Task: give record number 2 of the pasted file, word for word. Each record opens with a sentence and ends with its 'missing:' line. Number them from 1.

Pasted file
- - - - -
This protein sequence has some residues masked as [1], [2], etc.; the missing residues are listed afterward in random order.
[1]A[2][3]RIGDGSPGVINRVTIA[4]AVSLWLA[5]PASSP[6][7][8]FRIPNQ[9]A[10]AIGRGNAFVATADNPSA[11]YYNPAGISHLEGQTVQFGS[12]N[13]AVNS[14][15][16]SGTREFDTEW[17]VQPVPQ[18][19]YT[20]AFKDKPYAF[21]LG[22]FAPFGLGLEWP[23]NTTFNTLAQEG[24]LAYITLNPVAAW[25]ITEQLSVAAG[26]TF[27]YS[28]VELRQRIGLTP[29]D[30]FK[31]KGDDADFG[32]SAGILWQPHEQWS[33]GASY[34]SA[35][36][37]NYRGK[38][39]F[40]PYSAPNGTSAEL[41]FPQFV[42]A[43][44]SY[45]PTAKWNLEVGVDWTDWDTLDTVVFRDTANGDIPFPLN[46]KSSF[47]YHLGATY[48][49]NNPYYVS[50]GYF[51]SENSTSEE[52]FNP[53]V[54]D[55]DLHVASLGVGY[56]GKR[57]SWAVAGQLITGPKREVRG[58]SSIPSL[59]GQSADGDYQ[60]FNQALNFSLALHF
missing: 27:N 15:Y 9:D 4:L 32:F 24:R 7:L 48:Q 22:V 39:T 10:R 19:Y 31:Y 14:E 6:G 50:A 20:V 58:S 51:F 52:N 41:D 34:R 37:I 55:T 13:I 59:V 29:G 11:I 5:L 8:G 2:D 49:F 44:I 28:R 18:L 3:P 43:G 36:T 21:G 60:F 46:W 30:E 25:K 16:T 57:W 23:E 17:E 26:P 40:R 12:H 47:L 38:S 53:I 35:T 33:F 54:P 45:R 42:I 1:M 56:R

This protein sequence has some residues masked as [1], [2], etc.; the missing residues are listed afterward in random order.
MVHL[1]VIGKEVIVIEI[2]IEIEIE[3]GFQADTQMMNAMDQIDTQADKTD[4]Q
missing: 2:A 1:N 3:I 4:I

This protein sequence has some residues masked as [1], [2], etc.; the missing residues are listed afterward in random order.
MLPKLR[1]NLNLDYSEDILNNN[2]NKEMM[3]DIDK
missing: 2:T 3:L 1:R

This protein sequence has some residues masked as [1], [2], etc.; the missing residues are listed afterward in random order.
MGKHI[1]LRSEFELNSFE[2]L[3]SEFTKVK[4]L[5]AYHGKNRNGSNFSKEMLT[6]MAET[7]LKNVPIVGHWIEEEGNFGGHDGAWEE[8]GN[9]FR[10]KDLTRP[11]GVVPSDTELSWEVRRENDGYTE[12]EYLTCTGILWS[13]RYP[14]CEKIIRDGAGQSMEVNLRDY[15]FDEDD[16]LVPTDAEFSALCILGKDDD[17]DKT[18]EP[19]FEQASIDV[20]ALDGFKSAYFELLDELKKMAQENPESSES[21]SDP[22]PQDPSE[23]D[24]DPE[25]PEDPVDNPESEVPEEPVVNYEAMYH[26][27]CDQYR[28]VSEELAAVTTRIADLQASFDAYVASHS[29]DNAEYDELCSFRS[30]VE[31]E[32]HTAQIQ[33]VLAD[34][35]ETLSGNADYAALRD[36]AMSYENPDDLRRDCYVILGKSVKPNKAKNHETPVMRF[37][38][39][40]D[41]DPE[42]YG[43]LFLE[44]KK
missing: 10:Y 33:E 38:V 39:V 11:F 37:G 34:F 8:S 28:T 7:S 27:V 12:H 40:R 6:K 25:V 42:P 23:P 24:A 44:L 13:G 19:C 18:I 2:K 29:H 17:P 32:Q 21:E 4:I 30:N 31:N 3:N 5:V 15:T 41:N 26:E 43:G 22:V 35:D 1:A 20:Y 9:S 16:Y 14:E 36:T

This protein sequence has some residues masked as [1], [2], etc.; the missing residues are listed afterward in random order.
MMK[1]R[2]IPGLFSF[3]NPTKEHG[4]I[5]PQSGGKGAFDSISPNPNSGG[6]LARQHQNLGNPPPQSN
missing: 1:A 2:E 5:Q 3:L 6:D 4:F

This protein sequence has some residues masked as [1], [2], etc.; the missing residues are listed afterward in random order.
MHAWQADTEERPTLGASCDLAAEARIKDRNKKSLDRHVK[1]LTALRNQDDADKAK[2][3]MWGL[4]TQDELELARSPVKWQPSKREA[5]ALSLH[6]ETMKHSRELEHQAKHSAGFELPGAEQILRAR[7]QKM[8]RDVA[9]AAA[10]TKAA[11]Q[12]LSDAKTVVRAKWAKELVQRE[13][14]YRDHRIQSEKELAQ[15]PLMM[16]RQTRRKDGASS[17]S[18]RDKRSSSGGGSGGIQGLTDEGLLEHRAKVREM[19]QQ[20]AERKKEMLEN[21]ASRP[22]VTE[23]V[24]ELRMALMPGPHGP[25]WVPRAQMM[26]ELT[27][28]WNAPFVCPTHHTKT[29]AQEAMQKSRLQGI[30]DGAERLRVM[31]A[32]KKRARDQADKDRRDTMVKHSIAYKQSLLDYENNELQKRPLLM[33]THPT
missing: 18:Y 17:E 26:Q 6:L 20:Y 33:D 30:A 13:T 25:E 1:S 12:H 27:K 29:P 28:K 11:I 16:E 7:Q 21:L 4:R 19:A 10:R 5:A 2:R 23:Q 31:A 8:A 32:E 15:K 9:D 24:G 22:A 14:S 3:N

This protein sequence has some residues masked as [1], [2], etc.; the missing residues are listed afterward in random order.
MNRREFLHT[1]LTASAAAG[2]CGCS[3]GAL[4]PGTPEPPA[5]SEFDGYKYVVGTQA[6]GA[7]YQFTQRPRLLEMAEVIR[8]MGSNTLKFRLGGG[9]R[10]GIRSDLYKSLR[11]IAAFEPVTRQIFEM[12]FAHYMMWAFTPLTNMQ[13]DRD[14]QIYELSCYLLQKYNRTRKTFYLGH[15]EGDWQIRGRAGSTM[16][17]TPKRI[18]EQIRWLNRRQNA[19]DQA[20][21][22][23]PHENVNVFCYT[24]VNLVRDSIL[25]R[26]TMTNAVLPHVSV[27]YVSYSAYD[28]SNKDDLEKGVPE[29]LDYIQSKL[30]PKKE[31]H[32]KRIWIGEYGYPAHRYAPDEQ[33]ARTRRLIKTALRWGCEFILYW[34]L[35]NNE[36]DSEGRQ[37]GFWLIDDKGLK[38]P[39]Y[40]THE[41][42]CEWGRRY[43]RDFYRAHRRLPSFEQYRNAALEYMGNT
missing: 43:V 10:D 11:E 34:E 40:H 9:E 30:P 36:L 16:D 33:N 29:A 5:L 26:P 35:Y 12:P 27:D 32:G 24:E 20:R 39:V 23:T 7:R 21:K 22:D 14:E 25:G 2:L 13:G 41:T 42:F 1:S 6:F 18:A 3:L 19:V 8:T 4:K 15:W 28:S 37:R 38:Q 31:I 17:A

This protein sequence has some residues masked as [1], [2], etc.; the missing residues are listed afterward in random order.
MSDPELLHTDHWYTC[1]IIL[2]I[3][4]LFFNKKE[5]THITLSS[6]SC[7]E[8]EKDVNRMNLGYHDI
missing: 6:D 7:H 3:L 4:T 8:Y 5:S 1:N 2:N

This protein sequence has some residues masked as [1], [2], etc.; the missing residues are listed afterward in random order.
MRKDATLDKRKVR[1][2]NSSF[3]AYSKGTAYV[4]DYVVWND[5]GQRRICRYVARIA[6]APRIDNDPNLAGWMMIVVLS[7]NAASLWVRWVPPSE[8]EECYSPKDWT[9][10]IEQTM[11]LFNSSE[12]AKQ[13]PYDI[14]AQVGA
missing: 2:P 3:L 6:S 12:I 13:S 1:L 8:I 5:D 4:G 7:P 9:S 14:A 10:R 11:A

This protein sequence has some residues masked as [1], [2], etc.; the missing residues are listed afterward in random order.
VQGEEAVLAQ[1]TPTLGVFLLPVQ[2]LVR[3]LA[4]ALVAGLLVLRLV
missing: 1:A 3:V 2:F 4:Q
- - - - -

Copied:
This protein sequence has some residues masked as [1], [2], etc.; the missing residues are listed afterward in random order.
MVHL[1]VIGKEVIVIEI[2]IEIEIE[3]GFQADTQMMNAMDQIDTQADKTD[4]Q
missing: 2:A 1:N 3:I 4:I